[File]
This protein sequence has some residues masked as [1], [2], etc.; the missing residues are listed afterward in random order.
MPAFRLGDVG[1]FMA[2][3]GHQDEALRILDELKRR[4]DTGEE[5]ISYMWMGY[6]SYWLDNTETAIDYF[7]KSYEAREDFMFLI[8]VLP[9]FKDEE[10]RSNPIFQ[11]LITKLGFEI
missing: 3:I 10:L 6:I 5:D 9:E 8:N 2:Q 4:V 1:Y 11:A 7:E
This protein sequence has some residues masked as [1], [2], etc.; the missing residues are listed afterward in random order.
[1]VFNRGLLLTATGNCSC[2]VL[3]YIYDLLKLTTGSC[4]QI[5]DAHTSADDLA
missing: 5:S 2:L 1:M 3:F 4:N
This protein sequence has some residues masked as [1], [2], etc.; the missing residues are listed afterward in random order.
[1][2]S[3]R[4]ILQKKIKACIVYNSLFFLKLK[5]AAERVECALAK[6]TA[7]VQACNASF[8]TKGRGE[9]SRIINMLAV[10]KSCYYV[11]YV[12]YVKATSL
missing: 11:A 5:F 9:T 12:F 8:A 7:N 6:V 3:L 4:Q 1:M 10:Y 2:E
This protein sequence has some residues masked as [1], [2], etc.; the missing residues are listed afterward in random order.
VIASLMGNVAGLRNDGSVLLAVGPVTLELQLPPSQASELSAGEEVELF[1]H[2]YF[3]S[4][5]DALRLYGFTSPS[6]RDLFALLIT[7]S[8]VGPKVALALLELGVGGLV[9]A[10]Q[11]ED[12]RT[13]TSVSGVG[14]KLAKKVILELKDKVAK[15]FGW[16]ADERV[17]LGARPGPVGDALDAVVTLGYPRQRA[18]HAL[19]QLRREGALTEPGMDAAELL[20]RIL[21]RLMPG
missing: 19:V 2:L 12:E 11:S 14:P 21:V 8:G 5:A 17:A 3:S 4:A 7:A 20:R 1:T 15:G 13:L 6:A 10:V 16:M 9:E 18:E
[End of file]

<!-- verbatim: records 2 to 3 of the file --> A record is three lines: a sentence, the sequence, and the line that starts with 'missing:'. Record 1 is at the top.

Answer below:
This protein sequence has some residues masked as [1], [2], etc.; the missing residues are listed afterward in random order.
[1]VFNRGLLLTATGNCSC[2]VL[3]YIYDLLKLTTGSC[4]QI[5]DAHTSADDLA
missing: 5:S 2:L 1:M 3:F 4:N
This protein sequence has some residues masked as [1], [2], etc.; the missing residues are listed afterward in random order.
[1][2]S[3]R[4]ILQKKIKACIVYNSLFFLKLK[5]AAERVECALAK[6]TA[7]VQACNASF[8]TKGRGE[9]SRIINMLAV[10]KSCYYV[11]YV[12]YVKATSL
missing: 11:A 5:F 9:T 12:F 8:A 7:N 6:V 3:L 4:Q 1:M 10:Y 2:E